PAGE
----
The next dark void of political sophistry an inquiring mind must traverse is that of the false journalistic posturing that offers that the press is always mindful of the stresses of those in power in Washington, especially during a time of war. This stance excuses journalists and the press from asking the "hard" questions. But what is so biased about questions such as those inquiring as to our military's body counts, or battle maps, or communicating information in terms of front line combat film and videos as was the practice in World War II, Korea and Vietnam? How about advancing this simple question: Where's the "front?" Why virtually no combat videos or photos from any MSM entity? Without even a rudimentary front line, it is clear we are fighting armed civilians, armed civilians who are not "insurgents," but in reality freedom fighters, constituting an armed resistance against Bush's illegal and immoral invasion.

The nose-diving popularity of both Bush and his war tell the story of an American public that is becoming increasingly informed, in spite of news event and information manipulation by the "American" press. Limbaugh brought it into focus, even if by way of inaccurate analogy; but now it's here to stay! On an ever-increasing basis, Americans are beginning to distrust the mainstream media Limbaugh first isolated via his "bias" label.

An article carried on DRUDGE and originated on and entitled "A future of empty doorsteps? Dark days for US newspapers," once again laments the decreasing popularity and declining circulation numbers of America's newspapers. Understandably, Matt Drudge, obviously enjoying these glum statistics citing the continuing decline of the American MSM, which they themselves admit to, relishes their misery as it serves to alleviate any frustration whatsoever that he may have experienced for their having banished him from their exclusive and elitist circles. His override of the decision by the Washington Post, exacerbated by Michael Isikoff's flight over the intended spike by the Post of the Clinton-Lewinsky affair and his joining Newsweek, gave Drudge the break he needed to run with the story on the Internet. The Lewinsky blockbuster was to the Internet what the Nixon-Kennedy televised debates and Watergate were to network TV news.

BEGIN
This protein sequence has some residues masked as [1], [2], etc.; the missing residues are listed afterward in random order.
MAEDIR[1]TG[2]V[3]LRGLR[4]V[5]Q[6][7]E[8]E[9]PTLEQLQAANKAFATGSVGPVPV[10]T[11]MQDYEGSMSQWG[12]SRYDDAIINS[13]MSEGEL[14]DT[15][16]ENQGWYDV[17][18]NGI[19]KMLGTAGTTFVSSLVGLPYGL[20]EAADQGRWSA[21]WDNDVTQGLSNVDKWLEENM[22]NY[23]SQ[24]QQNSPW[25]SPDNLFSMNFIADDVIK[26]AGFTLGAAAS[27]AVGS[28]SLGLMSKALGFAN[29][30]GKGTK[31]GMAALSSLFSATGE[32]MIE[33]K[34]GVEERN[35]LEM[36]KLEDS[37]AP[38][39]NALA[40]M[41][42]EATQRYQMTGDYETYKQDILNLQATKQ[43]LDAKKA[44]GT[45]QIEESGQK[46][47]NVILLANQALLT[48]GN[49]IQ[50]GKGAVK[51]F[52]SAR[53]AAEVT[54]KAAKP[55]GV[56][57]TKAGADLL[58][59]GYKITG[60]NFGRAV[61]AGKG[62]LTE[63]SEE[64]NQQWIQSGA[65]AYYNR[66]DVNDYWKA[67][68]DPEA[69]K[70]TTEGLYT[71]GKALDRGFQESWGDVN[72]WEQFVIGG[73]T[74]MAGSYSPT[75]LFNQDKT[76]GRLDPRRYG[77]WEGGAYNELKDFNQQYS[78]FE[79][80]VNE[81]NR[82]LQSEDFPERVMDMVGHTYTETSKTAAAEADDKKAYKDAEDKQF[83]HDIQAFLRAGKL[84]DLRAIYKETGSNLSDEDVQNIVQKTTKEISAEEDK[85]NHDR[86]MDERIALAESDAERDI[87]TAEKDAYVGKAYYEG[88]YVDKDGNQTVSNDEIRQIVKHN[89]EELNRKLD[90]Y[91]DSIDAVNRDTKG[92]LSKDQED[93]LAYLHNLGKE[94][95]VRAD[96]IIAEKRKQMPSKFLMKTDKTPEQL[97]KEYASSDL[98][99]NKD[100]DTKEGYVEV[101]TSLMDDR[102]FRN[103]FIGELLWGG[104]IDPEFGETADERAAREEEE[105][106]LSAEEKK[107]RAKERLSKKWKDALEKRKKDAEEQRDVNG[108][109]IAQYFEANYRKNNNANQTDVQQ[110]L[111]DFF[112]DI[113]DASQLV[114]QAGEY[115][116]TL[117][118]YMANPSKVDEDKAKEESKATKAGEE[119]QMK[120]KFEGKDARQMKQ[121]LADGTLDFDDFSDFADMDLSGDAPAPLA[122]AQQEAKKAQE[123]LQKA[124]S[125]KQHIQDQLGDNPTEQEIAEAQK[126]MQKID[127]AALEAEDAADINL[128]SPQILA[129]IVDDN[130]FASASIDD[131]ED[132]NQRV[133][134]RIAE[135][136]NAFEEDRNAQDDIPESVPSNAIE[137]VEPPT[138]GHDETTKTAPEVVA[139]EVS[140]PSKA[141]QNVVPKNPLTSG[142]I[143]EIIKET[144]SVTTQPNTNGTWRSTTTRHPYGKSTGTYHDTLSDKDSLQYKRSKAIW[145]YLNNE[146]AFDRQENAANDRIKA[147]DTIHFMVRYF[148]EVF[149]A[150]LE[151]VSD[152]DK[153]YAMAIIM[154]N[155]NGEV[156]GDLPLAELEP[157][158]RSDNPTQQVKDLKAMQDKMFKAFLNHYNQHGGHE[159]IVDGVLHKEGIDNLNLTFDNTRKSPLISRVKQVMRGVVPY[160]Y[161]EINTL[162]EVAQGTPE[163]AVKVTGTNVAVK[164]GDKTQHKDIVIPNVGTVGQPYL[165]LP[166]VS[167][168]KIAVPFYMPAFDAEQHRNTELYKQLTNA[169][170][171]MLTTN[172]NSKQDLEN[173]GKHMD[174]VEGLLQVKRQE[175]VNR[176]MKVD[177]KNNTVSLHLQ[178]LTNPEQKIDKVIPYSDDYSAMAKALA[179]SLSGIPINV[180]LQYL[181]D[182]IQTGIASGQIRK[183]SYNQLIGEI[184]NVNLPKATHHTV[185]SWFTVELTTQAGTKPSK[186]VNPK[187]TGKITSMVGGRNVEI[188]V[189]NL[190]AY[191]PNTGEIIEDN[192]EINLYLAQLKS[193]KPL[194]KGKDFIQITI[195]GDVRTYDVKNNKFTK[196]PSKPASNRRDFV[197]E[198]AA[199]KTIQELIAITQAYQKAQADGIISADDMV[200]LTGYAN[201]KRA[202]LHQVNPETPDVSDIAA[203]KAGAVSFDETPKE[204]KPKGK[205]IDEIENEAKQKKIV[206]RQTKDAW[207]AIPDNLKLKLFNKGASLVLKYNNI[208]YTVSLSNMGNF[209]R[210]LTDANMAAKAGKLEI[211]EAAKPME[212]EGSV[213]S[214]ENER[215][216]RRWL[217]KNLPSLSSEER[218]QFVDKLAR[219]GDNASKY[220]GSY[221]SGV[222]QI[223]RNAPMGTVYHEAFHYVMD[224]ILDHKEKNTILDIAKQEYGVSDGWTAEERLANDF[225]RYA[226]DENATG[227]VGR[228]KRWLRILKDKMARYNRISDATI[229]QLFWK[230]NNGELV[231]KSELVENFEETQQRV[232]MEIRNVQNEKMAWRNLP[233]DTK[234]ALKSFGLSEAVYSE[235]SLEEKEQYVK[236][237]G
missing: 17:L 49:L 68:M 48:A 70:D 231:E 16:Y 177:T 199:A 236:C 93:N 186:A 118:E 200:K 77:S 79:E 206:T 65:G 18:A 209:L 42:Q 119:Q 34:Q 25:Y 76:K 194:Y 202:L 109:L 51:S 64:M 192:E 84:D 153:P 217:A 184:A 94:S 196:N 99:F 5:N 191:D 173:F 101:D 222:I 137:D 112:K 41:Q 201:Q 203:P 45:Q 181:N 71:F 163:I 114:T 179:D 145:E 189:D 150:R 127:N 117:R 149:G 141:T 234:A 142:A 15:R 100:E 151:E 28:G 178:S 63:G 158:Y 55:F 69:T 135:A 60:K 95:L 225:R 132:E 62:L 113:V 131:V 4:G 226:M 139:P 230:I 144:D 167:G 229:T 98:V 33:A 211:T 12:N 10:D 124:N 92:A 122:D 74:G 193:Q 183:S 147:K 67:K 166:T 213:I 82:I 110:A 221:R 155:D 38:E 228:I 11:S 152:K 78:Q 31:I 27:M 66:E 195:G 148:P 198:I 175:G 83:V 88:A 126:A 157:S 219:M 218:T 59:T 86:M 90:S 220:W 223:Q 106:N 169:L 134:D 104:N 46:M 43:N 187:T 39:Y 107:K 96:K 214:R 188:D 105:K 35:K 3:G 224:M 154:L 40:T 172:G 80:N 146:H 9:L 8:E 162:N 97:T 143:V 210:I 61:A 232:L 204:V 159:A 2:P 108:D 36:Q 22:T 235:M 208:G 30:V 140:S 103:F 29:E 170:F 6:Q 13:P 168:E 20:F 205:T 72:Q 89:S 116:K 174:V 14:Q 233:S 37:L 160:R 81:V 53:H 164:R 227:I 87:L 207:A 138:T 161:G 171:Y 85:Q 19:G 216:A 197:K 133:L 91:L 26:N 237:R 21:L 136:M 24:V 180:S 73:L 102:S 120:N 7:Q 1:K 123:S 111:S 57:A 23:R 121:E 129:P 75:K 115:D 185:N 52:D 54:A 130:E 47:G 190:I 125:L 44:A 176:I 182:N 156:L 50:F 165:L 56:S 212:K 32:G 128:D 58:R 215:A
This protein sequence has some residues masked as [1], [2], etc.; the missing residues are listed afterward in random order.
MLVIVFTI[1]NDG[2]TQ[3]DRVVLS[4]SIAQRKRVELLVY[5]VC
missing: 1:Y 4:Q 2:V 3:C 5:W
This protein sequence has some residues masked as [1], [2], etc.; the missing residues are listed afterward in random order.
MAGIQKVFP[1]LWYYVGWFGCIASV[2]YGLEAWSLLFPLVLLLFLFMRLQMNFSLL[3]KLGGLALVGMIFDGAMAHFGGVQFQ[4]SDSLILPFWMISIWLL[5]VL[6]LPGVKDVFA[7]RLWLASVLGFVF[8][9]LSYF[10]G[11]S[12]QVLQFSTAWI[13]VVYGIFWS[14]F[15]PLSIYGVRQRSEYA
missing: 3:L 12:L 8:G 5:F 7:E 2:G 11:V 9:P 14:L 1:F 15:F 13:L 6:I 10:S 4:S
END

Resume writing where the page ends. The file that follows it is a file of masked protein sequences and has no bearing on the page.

The November 13th Breitbart article basically follows on to the dismal reports first announced this year back in May, as offered by the media's mainstream internal journal, Editor & Publisher. As presented by Kevin Craver on, in his "Opening thread ­ declining newspaper circulation," Craver writes, "The newspaper industry is calling May 2 'Black Monday.' Editor & Publisher crunched the latest circulation numbers, and hoo-boy, are they bad.

How bad, do you ask? The Baltimore Sun's circulation dropped 11.5 percent in daily circulation and 8.4 percent in Sunday circulation. In one year, the paper lost 10 percent of its readers.

As for other big losers, the Chicago Tribune was down 6.6 percent daily (as was the Rocky Mountain News) and 4.6 percent Sunday. The Denver Post lost 6.3 percent for daily circ. The Los Angeles Times dropped 6.4 percent daily and 7.9 percent on Sunday. The Cleveland Plain Dealer lost 5.2 percent daily, and the San Francisco Chronicle slid by 6 percent daily and 7.7 percent on Sundays.

Nationwide the hurt was still significant. The Miami Herald was down 3.7 percent daily and 3.9 percent Sunday. The Houston Chronicle slipped by 3.9 percent daily, and the Washington Post was down 2.6 percent for daily and 2.4 percent for Sunday."

As newspaper circulation continues to tank, viewership of network TV news is also declining. I combined this observation, as well as that of newspapers in a piece I wrote earlier challenging the myopic views of one Evan Cornog, whom I introduced in that effort as being the publisher of the Columbia Journalism Review, and who also serves as an associate dean of the Columbia University Graduate School of Journalism. I then pointed out, as I am doing once again, that it is his prestigious institution of higher learning that awards the Pulitzer Prize for Journalism, and is, therefore indeed, a bastion of journalistic professionalism in America. I reflected upon how Cornog sounded off in New Jersey's largest newspaper, The Star-Ledger, complaining about the plight of the poor underdog "free and independent press." He whined about the government bullying of the press.